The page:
Could some European languages get phonemic vowel length in future? I don't like that so few languages in Europe have that. Which would cause phonemic long vowels?
8What do you mean “so few languages in Europe”? Lots of European languages distinguish long and short vowels – Faeroese, Norwegian, Swedish, Danish, German, Dutch, English (according to some, see also Tristan’s answer below), Irish, Scottish, Welsh, Latvian, Lithuanian, Finnish, Estonia, Sami languages, Turkish (in limited circumstances), Czech, Slovak, Serbo-Croatian, Bosnian…– Janus Bahs JacquetNov 18, 2022 at 21:11
1Have any European languages got phonemic vowel length in the past? How did that happen? Why might it not happen again?– Robbie GoodwinNov 19, 2022 at 19:05
I suppose you mean short and long vowel length in phonemes. Languages do not "get" things.– LambieNov 21, 2022 at 12:37
It absolutely can happen, and indeed it has done in the past couple of decades in at least one instance!
In his book, English after RP, Geoffrey Lindsey describes the phonetics Standard Southern British English (SSB). This variety occupies a similar sociolinguistic position to Received Pronunciation (RP) but, having diverged substantially from those earlier descriptions he feels warrants its own name.
This variety undoubtedly has vowel phonemes which are distinguished (almost) exclusively by quantity - i.e. it has phonemic vowel length. This is something RP did not have, and the new long vowels do not align with the tradition "long vowels" in English phonology which have all diphthongised.
The SSB long vowels mostly come about as a result of non-rhoticity and largely descend from monophthongisation of the RP triphthongs & centring diphthongs.
We see the following phonemic pairs distinguished (almost) exclusively by quantity (e.g. RP [i:] and [u:] which were the only "long" vowels that hadn't diphthongised at that stage are now [ɪi̯] & [ʊʉ̯]):
- KIT ~ NEAR : [ɪ] ~ [ɪ:]
- DRESS ~ SQUARE, LAYER : [ɛ] ~ [ɛ:]
- comMA ~ NURSE, LOWER : [ə] ~ [ə:]
Note that when a NEAR, LAYER, or LOWER vowel is prosodically stressed (e.g. when said in isolation) they are pronounced bisyllabicly as [ɪjə], [ejə], & [əwə] respectively. The SQUARE, NURSE, and NORTH vowels are still long monosyllables when they receive prosodic stress.
Some minimal pairs are (note that minimal pairs involving comMA are difficult because of its restriction to unstressed position):
- KIT ~ NEAR : bid ~ beard
- DRESS ~ SQUARE : bed ~ bared
- DRESS ~ LAYER : led ~ layered
- SQUARE ~ LAYER : lair ~ layer (pronounced identically except under prosodic stress)
So SSB has acquired vowel length in the past couple of decades since the last overviews of RP.
@jk-ReinstateMonica I've added some minimal pairs. Also realised I was wrong with LOT ~ FORCE/NORTH/THOUGHT & LOWER, as those are [ɔ] & [o:]– TristanNov 18, 2022 at 16:44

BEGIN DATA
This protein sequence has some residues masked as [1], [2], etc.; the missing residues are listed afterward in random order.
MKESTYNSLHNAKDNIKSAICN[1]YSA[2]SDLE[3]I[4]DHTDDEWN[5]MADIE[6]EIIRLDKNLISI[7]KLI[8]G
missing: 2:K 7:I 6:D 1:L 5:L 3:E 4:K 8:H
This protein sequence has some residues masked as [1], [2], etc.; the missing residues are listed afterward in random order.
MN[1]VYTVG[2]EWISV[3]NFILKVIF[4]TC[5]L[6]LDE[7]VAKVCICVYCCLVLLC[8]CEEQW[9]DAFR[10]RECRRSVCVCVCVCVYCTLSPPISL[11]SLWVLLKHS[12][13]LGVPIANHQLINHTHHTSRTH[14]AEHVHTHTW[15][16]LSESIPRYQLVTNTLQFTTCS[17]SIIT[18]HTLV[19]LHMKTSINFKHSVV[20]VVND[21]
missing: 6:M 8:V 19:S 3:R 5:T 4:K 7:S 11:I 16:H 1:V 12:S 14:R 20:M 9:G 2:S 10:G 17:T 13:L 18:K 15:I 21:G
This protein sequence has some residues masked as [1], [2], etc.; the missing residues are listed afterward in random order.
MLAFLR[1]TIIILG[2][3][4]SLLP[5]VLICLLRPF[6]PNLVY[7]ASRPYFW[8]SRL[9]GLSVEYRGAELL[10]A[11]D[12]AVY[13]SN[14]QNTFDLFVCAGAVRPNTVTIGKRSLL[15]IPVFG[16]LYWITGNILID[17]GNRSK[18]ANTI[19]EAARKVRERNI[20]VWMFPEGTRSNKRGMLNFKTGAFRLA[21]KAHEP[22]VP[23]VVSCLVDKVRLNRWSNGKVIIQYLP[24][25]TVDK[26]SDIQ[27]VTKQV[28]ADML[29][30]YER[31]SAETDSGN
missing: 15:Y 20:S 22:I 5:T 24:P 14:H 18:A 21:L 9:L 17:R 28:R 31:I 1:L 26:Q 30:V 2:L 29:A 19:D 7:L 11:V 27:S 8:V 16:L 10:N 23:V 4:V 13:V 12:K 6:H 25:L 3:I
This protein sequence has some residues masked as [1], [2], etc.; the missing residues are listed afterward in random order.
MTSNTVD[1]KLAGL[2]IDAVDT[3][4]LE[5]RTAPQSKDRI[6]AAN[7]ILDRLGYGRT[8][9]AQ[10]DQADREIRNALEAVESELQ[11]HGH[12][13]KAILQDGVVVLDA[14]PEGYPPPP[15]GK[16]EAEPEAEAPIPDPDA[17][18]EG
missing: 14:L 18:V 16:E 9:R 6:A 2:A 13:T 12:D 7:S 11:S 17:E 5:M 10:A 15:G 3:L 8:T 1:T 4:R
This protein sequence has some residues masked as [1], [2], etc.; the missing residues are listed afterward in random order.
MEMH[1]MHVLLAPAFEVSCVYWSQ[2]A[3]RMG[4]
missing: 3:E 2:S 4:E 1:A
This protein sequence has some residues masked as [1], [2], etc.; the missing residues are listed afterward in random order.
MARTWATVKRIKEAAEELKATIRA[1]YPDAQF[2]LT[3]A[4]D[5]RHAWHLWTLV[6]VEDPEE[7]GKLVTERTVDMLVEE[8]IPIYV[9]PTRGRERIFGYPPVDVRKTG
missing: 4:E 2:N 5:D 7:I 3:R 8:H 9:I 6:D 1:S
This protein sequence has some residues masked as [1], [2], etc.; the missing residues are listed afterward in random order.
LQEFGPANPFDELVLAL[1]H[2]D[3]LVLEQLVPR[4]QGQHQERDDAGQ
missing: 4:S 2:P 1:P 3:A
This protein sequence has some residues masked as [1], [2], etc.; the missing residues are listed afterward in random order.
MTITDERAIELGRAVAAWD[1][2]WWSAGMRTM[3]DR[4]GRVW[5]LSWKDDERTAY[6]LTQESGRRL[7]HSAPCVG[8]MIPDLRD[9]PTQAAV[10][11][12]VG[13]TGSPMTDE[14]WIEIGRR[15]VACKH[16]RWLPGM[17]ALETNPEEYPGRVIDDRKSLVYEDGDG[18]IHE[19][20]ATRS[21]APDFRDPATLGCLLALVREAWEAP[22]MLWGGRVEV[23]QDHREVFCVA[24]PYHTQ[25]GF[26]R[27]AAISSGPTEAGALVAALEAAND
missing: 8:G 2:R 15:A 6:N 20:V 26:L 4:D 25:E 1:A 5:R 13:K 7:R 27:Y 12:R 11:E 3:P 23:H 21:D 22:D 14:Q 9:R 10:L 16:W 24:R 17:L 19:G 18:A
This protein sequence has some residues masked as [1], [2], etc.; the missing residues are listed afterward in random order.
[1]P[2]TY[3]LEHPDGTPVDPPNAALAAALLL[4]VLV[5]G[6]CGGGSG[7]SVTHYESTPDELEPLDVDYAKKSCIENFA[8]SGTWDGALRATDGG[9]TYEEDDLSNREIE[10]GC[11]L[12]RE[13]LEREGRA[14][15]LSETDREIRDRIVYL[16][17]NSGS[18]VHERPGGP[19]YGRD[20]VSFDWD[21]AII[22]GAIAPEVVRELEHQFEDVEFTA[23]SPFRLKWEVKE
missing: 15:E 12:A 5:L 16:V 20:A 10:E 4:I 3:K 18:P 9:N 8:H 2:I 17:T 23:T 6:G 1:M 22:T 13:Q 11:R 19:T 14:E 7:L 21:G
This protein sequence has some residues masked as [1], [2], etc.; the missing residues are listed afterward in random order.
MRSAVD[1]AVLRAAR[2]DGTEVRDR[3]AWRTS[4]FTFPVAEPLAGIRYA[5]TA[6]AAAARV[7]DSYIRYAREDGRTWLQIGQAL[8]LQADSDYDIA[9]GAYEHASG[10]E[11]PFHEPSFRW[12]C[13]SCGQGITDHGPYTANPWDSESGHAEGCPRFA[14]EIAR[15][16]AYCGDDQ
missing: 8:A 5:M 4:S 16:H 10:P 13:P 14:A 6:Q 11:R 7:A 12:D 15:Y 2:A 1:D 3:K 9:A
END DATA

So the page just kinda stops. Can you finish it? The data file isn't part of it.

1Australian English also has a vowel length contrast Nov 18, 2022 at 22:48
Hm. I never pronounce lair and layer identically. I guess I don't have an SSB accent after all. Nov 20, 2022 at 0:32
In turn of the 21st century 'SSBE'--which is a term used specifically to refer to RP without the same silly, incorrect connotations that 'RP' has--there was already a well-recognised length-based phonemic contrast between schwa/COMMA and NURSE. Nov 21, 2022 at 3:25
1@Araucaria-him sorry, I meant quantity– TristanNov 21, 2022 at 9:46
Most European language with phonemic vowel length have this as an inherited feature, but some languages have lost this feature during their development, e.g. Latin has phonemic vowel length, but Spanish hasn't.
Acquisition of phonemic vowel length is possible due to several mechanisms like
- heavy borrowing from other languages with phonemic vowel length
- compensatory lengthening: A post-vocalic consonant is lost, but the preceding vowel becomes lengthened
however, we cannot predict that some language will acquire phonemic vowel length in the foreseeable future. Evolution is unpredictable, after all.
1A third process is through intervocalic deletion of consonants. Western Lombard for example did it; compare ⟨andà⟩ "to go" (infinitive) with /a/ vs. ⟨andaa⟩ "gone" (feminine participle) with /a:/. The later was clearly created through consonant deletion, as the consonant still exists in other Romance languages (e.g. Spanish andada, Italian andata).– lvxferreNov 22, 2022 at 23:29
An example in American English (west coast dialects) comes from reduction of Vr and simplification of rr sequences. This gives rise to minimal pairs: [tɛɹ] "tear (rip, not cry)" vs [tɛ:ɹ] "terror"; [hɔɹ] "whore" vs. [hɔ:ɹ] "horror", [bɛɹ] "bear (n,v), bare"; [bɛ:ɹ] "bearer (v→n)", [fɪɹ] "fear", [fɪ:ɹ] "fearer" and [skaɹ] "scar (n,v)", [ska:ɹ] "scarrer" (one who scars).
1Hm not sure that's how I'd transcribe my West Coast AmE pronunciations. Is this specific to California, maybe? Nov 20, 2022 at 1:14
Seattle: I don't know how general this is.– user6726Nov 20, 2022 at 1:46
3I would have thought these were all examples of a long consonant: [tɛɹ] vs [tɛɹ:], etc, since they all involve the loss of an unstressed vowel between two "r"s.– chepnerNov 20, 2022 at 1:50
That is probably the historical precursor to vowel lengthening.– user6726Nov 20, 2022 at 2:29
@user6726 That's where I'm from, not sure I've heard this Nov 20, 2022 at 20:09